The company is also working hard on development of the brand recognition to help Brave Soles expand globally and integrate the processes applied in Dominican Republic in various communities all over the world.

More information about Brave Soles is available here.

Xinca, Argentina

Aiming to contribute to environment and show example of how precious rubber materials can be reused in consumer goods, Alejandro Malgor, Ezequiel Gatti and Nazareno El Hom launched a company called Xinca, which uses scrap tires to produce shoes.

In addition, the businessmen are mightily concerned with tackling the issue of unemployment and therefore they specifically target single mothers, dwelling in Mendoza, and create jobs for them. Production mainly takes place in rural areas, and 25 local women are already employed by Xinca.

Malgor said that his business creates social and economic opportunities for women, which will allow them to improve the quality of life for their kids. Since 2013, 20,000 kilograms of scrap tire material have been recycled into shoes by Xinca. Tires were provided to the shoe manufacturer by a tire recycling plant in Buenos Aires.

Apart from recycling, Malgor and his partners collect textile scraps from the fashion industry – the entrepreneurs have built solid partnerships with companies that donate the reusable fabric.

The shoe making process begins at the tire recycling plant – the metals bead is separated from rubber first. Afterwards, the shoe soles are cut right from the tire tread. The rest is made from the fabric provided by the fashion industry. 1,500 pairs of shoes are made by the company every month.

Xinca’s products can be purchased online, or via the ethical clothing company, Patagonia. Apart from shoes, Xinca’s products now include backpacks and caps. The goods can be purchased online as well as through the ethical clothing giant Patagonia. The shoe manufacturer is hoping to use the money it won in a 2017 competition, The Chivas Venture, to expand to Australia, Chile and Uruguay.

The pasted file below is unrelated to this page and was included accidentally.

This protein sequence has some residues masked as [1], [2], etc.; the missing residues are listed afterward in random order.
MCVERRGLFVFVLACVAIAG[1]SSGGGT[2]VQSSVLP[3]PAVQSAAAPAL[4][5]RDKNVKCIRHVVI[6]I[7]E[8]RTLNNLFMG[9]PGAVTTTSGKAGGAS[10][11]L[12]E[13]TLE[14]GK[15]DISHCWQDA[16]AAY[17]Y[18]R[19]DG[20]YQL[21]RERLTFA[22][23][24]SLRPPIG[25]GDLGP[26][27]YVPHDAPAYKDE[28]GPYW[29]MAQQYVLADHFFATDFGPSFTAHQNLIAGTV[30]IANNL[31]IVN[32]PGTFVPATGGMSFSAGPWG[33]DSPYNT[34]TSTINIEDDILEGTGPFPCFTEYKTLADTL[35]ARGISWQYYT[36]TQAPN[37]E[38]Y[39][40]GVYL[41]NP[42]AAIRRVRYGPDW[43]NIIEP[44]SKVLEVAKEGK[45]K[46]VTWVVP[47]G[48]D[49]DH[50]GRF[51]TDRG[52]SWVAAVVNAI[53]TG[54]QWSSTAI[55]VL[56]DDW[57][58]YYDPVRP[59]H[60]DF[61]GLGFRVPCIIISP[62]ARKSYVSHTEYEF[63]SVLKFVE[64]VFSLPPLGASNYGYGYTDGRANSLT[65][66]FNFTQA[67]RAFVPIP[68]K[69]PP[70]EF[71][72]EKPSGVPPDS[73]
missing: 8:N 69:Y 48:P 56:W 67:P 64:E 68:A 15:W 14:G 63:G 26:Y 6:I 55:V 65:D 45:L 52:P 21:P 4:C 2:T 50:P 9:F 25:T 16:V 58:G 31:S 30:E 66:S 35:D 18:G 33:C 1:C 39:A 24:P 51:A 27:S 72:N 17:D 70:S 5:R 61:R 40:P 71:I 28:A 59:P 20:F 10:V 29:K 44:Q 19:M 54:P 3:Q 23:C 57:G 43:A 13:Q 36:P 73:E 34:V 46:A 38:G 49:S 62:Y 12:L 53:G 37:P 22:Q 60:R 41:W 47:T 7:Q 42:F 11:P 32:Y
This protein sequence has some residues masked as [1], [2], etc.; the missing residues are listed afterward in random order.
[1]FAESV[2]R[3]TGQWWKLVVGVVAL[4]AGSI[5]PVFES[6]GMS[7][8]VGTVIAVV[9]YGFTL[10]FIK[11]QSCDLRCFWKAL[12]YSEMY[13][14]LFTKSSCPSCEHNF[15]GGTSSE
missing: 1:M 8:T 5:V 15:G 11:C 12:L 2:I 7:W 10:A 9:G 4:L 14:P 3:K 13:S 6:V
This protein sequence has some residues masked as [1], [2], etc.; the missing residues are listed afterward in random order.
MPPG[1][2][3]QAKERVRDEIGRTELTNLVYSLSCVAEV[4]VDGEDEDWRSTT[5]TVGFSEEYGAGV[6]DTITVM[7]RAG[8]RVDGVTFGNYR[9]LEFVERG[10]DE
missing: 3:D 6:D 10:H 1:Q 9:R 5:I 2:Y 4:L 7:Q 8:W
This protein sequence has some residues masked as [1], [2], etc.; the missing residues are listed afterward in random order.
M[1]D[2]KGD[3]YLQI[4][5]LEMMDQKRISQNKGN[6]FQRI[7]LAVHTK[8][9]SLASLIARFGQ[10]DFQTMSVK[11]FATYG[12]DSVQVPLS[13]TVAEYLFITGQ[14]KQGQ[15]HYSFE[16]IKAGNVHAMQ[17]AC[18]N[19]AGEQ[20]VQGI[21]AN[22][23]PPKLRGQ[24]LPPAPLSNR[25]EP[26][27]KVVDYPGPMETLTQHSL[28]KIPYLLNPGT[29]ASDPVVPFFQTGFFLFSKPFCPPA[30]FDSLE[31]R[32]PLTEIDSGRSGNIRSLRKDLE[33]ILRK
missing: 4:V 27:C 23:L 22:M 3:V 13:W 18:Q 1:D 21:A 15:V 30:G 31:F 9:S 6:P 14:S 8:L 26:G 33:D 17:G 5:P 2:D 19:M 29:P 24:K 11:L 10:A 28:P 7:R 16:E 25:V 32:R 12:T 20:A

Argentinian law requires companies to provide their employees with new shoes every six months, and Xinca recently signed a contract with the municipality of Quilmes to be the official supplier. The company also has a partnership with Boca Juniors, so that for every pair of shoes sold, one is donated to a kid from a low-income community.

To learn about the social impact of this business, find more information here.

Timberland, United States

Global lifestyle brand Timberland and tire manufacturer and distributor Omni United have been collaborating to design a co-branded line of tires under the Timberland and Radar Tires brands. Timberland Tires are the first tires ever purposely designed to be recycled into footwear outsoles after their journey on the road is complete. By being the first of their kind and setting new standards for sustainable innovation in the tire industry, Timberland Tires are designed for “a new generation of drivers looking for performance, style and sustainability”.

Photo: Timberland

As respected innovators in their fields, Timberland and Omni United envisioned and brought to life a partnership whereby they are creating a more sustainable lifecycle for rubber. “Our partnership with Omni United marks a new day for the tire and footwear industries,” said Stewart Whitney, president of Timberland. “An outdoor lifestyle brand and an automotive industry leader may, at first blush, seem unlikely partners – yet our shared values have given birth to tires that express a lifestyle, deliver performance and safety, and prove that sustainability can be so much more than a theory. It’s this kind of cross-industry collaboration that’s fuelling real change and innovation in the marketplace.”